The role of fecal aerosols in the transmission of severe acute respiratory syndrome coronavirus-2 has been suspected. Based on circumstantial evidence, the fecal aerosol transmission may have caused the community outbreak of COVID-19 in this high-rise building. Our epidemiologic and environmental data indicate that the infection source for patients in flat 2502 and possibly those in 2702 was probably the master bathroom of flat 1502, and virus-containing fecal aerosols were produced in the associated vertical stack during toilet flushing after use by the index patients. Yu and colleagues found that large amounts of bioaerosols were generated in a similar high-rise vertical drainage stack as a result of hydraulic interactions after the index patient flushed a toilet in the 2003 Amoy Garden SARS outbreak, although the number, size, and virus concentration in these bioaerosols remain unknown.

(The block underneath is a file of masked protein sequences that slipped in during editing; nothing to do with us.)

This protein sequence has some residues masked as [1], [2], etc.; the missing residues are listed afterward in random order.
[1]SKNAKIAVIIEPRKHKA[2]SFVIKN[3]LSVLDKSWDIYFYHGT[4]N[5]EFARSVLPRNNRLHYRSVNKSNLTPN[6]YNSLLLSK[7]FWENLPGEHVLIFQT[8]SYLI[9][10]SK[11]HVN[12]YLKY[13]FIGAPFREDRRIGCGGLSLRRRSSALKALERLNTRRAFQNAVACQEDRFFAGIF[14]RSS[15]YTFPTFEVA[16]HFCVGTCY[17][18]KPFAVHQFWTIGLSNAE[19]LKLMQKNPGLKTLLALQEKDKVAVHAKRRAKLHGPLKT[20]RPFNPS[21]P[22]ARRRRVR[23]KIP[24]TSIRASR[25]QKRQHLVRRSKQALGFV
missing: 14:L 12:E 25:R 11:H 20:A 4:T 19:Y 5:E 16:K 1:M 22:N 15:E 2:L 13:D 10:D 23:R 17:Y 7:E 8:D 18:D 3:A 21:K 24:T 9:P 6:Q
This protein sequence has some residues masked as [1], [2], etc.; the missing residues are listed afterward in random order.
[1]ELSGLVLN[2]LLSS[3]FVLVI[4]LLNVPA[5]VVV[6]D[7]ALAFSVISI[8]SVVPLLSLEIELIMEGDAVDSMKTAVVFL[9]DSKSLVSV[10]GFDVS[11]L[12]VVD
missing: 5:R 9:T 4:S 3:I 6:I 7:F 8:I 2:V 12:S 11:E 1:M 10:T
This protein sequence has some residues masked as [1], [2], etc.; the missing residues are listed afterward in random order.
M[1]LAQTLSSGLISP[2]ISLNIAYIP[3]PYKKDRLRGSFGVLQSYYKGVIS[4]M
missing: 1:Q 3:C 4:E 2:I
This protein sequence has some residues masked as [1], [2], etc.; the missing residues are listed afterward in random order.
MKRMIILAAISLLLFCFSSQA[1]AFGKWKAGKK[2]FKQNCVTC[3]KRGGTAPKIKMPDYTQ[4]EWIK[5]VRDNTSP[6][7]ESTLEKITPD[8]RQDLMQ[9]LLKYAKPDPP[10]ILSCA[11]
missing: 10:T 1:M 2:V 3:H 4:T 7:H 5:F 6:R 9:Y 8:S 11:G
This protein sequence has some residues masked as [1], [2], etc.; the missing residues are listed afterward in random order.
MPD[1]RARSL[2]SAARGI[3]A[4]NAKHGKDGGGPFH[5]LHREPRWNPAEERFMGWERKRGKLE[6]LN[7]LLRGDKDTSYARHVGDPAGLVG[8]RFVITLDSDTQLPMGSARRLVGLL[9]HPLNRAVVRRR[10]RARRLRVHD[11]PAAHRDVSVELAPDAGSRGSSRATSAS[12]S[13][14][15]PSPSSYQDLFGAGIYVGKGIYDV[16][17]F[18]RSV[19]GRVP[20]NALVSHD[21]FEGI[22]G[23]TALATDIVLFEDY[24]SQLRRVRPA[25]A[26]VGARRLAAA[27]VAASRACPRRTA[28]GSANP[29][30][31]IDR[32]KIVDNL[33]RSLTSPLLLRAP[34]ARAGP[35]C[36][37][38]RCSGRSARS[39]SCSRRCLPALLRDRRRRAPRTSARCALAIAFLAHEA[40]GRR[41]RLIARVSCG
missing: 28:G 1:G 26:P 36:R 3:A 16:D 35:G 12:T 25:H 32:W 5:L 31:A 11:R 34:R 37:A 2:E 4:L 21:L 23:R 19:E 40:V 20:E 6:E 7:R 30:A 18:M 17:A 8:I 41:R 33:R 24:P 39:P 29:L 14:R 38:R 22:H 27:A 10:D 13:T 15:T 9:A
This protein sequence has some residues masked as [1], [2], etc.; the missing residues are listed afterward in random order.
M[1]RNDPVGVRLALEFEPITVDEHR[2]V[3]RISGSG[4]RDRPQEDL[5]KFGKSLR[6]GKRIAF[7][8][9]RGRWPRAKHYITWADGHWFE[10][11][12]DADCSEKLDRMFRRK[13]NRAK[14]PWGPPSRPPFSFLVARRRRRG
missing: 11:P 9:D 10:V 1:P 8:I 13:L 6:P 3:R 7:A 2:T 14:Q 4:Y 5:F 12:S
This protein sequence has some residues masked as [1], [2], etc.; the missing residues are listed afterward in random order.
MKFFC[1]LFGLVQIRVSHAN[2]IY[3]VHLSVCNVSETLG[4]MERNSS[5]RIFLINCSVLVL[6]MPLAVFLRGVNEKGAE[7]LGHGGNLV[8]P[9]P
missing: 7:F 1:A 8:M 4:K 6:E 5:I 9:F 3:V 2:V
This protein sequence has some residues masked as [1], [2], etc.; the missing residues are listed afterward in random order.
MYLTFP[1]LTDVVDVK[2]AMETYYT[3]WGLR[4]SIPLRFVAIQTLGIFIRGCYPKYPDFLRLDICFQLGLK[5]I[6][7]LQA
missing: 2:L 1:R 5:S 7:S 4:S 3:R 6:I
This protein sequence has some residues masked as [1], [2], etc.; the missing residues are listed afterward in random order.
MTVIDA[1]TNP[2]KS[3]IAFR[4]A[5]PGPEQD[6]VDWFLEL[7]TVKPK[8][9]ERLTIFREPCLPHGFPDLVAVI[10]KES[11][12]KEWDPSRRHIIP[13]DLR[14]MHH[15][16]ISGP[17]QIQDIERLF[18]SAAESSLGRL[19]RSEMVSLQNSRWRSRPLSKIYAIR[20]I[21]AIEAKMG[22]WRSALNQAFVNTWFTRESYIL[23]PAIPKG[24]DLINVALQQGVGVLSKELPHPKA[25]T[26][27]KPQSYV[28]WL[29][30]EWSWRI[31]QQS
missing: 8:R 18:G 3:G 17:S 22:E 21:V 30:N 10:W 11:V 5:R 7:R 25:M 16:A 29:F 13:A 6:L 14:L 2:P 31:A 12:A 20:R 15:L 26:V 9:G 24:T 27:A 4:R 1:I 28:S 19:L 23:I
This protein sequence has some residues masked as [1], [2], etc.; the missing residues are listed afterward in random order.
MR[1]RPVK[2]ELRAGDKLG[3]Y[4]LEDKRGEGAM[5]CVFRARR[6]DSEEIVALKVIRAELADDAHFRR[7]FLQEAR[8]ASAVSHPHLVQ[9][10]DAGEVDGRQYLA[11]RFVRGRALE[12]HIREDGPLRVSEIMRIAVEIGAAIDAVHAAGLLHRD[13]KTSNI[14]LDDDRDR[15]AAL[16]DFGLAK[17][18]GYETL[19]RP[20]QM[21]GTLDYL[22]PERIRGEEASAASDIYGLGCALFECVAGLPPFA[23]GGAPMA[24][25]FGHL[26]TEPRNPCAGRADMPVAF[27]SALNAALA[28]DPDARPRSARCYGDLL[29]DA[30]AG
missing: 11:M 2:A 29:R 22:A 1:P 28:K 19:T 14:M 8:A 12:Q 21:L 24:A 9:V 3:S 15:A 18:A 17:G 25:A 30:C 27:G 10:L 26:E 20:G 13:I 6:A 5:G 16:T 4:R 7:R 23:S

Researchers in China confirmed the presence of a viable virus in the feces of patients with COVID-19 and its potential infectivity using a stool specimen. A high viral load also has been detected in stool samples from patients with SARS. Bioaerosols can be controlled at the source by avoiding any potential gas leaks from the drainage system to indoor spaces To prevent fecal aerosol transmission. For example, to block fecal aerosol transmission, drainage traps, such as U-shaped water traps, should not be allowed to dry out.

Adequate hygiene in sanitary drainage is known to prevent the transmission of diarrheal diseases by the fecal-oral route. Our study also indirectly suggests the importance of bathroom ventilation and hygiene, because toilet flushing may generate fecal aerosols.